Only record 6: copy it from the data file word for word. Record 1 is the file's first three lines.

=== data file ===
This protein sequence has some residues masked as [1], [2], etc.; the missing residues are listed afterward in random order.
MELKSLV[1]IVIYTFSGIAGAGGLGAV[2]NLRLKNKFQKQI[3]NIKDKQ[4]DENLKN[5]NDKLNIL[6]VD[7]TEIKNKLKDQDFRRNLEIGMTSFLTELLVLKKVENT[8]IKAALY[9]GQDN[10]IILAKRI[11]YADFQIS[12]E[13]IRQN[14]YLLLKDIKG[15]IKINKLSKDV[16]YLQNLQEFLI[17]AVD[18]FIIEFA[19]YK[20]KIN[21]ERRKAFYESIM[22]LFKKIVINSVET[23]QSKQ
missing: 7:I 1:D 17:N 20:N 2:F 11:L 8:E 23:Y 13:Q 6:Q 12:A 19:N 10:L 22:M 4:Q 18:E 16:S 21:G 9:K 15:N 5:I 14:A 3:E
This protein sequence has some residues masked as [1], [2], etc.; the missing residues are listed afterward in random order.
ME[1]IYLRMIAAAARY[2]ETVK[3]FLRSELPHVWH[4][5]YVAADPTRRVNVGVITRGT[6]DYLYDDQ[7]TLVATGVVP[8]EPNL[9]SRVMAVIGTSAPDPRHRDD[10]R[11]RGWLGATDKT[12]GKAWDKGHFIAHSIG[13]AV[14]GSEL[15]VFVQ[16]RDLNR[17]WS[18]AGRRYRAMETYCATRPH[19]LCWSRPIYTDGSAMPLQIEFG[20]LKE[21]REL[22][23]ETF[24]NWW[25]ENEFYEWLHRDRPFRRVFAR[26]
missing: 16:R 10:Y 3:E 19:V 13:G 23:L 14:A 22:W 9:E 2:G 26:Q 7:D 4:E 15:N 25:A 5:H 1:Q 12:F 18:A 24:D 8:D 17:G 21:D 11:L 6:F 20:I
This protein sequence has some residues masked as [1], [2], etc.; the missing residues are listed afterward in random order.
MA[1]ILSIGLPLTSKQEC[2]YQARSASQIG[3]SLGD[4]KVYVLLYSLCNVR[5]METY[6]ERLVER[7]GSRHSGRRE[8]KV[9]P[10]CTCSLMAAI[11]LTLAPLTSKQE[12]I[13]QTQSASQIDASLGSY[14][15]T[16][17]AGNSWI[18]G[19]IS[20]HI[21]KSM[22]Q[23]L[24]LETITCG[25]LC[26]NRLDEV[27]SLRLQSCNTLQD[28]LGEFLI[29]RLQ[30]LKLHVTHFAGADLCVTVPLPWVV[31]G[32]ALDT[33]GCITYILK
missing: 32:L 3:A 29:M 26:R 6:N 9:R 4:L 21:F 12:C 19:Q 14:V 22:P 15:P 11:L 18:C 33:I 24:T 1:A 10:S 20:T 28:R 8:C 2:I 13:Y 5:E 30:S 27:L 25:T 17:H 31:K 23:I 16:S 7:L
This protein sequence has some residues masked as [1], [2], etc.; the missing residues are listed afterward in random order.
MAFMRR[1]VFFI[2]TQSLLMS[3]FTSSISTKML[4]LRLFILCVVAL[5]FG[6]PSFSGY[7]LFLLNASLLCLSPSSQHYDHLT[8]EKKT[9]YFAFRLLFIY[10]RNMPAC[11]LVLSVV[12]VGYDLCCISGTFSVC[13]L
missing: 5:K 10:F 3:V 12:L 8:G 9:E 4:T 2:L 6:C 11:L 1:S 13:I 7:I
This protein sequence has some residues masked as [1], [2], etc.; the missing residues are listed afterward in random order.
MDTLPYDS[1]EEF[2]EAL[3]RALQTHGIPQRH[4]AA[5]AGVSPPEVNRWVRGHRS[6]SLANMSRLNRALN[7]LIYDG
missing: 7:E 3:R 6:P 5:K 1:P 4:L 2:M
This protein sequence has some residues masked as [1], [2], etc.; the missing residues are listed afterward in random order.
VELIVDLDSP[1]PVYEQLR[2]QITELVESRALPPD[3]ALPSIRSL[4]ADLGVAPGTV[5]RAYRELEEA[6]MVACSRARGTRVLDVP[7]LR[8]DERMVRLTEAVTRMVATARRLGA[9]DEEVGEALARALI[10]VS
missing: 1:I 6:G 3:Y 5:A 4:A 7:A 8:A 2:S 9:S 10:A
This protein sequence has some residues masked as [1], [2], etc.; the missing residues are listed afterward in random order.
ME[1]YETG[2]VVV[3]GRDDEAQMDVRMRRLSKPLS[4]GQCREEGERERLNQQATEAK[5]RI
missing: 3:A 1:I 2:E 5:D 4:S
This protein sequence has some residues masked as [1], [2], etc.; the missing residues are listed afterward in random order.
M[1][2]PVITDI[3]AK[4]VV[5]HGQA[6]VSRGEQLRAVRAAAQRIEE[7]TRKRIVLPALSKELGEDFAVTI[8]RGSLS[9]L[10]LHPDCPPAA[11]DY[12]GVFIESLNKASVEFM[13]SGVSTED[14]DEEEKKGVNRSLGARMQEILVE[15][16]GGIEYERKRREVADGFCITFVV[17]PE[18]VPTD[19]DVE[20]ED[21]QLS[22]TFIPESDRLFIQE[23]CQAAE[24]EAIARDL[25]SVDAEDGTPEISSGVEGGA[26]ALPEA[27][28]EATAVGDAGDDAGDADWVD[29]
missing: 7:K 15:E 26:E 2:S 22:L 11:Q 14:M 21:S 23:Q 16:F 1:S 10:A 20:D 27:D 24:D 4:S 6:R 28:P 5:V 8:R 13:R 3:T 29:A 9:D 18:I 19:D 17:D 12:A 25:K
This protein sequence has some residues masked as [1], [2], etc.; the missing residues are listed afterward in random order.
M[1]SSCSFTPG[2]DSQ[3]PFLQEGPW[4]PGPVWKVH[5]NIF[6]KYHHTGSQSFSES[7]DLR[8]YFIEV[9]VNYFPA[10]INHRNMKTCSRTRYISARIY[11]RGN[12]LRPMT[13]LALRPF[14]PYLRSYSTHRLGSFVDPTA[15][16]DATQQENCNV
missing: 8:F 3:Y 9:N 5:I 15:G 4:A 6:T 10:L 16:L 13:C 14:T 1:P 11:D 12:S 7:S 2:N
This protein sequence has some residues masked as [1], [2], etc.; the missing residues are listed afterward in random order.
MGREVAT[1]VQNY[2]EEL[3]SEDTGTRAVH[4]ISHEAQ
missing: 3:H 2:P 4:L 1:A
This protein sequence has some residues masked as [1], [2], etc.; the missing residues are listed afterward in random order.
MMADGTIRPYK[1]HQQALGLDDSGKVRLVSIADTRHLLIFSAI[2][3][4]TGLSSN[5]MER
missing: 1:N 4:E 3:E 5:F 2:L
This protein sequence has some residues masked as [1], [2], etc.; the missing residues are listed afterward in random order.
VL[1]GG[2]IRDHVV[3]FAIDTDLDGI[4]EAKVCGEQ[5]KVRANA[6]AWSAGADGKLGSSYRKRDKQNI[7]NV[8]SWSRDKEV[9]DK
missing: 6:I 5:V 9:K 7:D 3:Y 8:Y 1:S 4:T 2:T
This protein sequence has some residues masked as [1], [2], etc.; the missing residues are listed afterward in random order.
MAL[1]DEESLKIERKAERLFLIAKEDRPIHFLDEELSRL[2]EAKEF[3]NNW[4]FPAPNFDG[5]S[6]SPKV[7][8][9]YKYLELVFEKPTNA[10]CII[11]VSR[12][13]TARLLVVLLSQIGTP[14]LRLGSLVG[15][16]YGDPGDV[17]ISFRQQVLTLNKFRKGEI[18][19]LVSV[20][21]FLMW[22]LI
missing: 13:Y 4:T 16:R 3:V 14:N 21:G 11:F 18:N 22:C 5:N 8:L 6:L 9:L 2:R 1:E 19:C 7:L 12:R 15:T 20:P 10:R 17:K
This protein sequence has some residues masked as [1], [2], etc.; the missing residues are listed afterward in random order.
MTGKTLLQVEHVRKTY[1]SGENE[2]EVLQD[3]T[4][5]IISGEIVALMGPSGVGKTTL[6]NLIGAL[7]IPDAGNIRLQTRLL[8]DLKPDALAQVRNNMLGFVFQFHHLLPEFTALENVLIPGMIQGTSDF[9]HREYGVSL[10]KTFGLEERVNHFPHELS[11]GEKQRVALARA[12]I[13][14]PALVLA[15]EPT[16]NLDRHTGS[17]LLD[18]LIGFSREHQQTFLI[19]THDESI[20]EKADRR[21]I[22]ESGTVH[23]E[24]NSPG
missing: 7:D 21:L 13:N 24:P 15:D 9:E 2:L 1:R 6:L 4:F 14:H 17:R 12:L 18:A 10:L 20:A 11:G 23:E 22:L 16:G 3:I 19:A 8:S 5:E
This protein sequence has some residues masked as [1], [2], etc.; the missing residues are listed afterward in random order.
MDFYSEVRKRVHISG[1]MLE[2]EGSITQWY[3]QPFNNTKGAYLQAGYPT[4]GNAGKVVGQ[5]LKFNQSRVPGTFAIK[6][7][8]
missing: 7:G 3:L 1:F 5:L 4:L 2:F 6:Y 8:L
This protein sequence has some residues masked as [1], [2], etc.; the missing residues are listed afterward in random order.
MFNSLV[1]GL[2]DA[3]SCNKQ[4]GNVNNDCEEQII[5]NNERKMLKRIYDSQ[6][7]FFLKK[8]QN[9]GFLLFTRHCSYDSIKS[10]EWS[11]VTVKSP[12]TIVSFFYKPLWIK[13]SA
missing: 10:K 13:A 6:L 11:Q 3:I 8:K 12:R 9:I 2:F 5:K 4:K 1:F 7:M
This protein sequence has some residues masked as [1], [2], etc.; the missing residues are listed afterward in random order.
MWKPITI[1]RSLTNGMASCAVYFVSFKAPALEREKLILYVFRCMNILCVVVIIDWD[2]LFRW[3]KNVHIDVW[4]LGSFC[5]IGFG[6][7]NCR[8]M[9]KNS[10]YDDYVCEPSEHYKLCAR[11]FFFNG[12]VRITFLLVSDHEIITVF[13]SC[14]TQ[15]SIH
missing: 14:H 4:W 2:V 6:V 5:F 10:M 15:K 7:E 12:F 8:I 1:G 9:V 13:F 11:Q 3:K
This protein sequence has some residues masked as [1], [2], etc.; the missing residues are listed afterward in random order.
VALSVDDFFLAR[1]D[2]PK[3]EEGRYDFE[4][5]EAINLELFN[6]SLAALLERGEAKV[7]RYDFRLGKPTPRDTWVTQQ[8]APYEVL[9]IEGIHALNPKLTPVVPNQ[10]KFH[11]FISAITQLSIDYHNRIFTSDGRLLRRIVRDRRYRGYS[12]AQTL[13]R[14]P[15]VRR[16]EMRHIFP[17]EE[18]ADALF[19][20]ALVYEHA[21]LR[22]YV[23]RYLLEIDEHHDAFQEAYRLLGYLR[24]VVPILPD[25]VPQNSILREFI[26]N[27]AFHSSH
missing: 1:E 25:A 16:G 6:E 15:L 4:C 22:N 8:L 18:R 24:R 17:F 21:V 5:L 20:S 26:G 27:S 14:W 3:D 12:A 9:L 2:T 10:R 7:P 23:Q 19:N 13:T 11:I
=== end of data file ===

This protein sequence has some residues masked as [1], [2], etc.; the missing residues are listed afterward in random order.
VELIVDLDSP[1]PVYEQLR[2]QITELVESRALPPD[3]ALPSIRSL[4]ADLGVAPGTV[5]RAYRELEEA[6]MVACSRARGTRVLDVP[7]LR[8]DERMVRLTEAVTRMVATARRLGA[9]DEEVGEALARALI[10]VS
missing: 1:I 6:G 3:Y 5:A 4:A 7:A 8:A 2:S 9:S 10:A